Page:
To Succeed or Not to Succeed, That is The Question

Allan Schwartz, LCSW, Ph.D. was in private practice for more than thirty years. He is a Licensed Clinical Social Worker in the states ...Read More

“To follow, without halt, one aim: There’s the secret of success.” Anna Pavlova(1885-1931), Russian Ballerina.

To clarify, “Isn’t it better to work hard and succeed than to fail? Let’s discuss this.


There are two theoretical mind sets, or ways of thinking about success.

One is the fixed ability mindset in which you begin an easy task thinking that, “This is easy and I am brilliant and, so, I can do this.”  However, if a task is hard your thinking is, “Why bother doing this?” In this way, you are not engaged in the task and risk nothing. Therefore, your self esteem remains intact.

The second is the incremental mindset in which you believe that ability is something that can be nurtured and helped to grow. In this, you begin a task thinking to yourself, I can succeed if I gradually learn as I go, doing things step by step until it’s done. However, “If I try and fail, then it is totally my fault.” In this scenario, one’s self esteem will suffer because there is no one but yourself to blame.

A recent study, led by Yu Niiya, Ph.D., was published in the journal, “Self and Identity.” In the research, two groups of college students were selected based on the fact that getting A’s was important to their self esteem. One group was identified as believing in their fixed abilities. They attributed their A grades to their inherent intellectual capacities. By contrast, the other group were incrementalists. They believed that effort was responsible for their high grades. In other words, gradually study and anything can be mastered. They attributed their A grades to hard work.

All of the students were told they were about to take an SAT type of exam. All of them strongly believed they would do well on the exam. They were told that they were going to listen to a music CD while taking the exam and they could choose between two of them. One CD was presented as enhancing the ability to perform. They were told that the other CD was known to interfere with performance.

Which CD do you think most of the students chose? Logic says that all would have chosen the CD that enhances performance. However, logic doesn’t prevail here! Those who believed their abilities were fixed chose the performance enhancing music. The incremental students selected the CD known to interfere with achievement.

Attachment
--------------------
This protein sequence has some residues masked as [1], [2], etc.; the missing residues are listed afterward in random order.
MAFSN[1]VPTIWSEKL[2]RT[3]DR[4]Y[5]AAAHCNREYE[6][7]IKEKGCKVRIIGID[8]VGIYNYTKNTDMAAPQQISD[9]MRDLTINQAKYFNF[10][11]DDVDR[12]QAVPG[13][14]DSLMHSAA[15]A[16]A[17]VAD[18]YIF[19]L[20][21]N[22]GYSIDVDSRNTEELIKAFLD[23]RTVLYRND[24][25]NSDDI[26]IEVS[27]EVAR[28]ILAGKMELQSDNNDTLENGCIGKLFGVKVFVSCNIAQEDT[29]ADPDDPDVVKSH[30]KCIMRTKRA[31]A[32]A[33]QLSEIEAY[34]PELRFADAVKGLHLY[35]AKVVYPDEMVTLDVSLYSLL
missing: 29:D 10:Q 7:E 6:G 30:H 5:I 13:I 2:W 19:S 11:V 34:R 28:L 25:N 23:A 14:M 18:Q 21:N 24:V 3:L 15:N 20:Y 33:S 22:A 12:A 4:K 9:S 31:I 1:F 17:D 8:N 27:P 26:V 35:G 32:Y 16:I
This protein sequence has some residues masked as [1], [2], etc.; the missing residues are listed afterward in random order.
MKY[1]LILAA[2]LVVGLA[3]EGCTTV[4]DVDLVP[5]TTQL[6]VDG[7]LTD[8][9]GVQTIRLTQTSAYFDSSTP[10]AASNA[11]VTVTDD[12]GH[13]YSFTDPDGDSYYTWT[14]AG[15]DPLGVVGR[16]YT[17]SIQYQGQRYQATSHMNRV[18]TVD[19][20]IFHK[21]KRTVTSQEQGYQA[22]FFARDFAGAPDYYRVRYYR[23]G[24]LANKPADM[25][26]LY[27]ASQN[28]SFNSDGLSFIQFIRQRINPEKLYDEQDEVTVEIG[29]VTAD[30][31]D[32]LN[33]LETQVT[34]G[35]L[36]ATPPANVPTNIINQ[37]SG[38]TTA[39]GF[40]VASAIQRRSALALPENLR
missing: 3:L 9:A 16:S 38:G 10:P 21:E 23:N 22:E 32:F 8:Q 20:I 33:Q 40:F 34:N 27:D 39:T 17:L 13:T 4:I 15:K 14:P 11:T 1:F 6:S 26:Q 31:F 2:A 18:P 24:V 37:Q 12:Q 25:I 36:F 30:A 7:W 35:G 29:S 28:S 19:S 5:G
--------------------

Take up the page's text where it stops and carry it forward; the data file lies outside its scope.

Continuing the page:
A similar experiment was done that did not involve listening to music. Nevertheless, those thinking in terms of incremental achievement, chose to self-handicap. Once again, they seemed to choose defeat. Why?

The answer:

Basically, if your thinking is incremental, you will tell yourself that you didn’t study, prepare, read, and take the time to learn how to complete the task. You must take responsibility for the failure and it feels awful. The failure is your fault and no one else’s. It simply feels too threatening to blame yourself. Therefore, you tell yourself that any number of other factors are to blame for your failure: 1. “I failed because I was too busy to prepare, 2. We had a quarrel at home and I couldn’t concentrate, 3. I had a hangover from the party last night, 4. The music CD is to blame for my lack of concentration, etc.”

For those who are fixed thinkers, no self blame is necessary because you can tell yourself that a task is beyond your ability and no amount of effort will change the outcome. While this way of thinking is discouraging, at least you do not have to feel responsible.

Recently, I was talking to a friend who is a Licensed Clinical Social Worker. He and his family are moving to another state and he is thinking of quitting the social work profession even though he’s had a successful career. He’s despairing of the fact that he will need to recertify for his licensing in the new state. He is convinced that taking this new social work licensing exam is beyond his abilities and he will fail. He’s a fixed thinker. He chose social work in the first place because he was certain that psychology was too hard for him.

Believing in the incremental theory, an approach I have always subscribed to for myself, I advised him to study for the new exam, even join a study group, of which there are many, and, when he feels he is ready, take the new qualifying exam. In other words, I told him that he would learn and grow from this experience and do quite well on the exam. In other words, I presented him with incremental thinking.  As it turned out, I was right.

Do you undermine your opportunities for success? Do you refuse opportunities for success because you tell yourself you cannot succeed?

I await your responses.

Allan N. Schwartz, PhD

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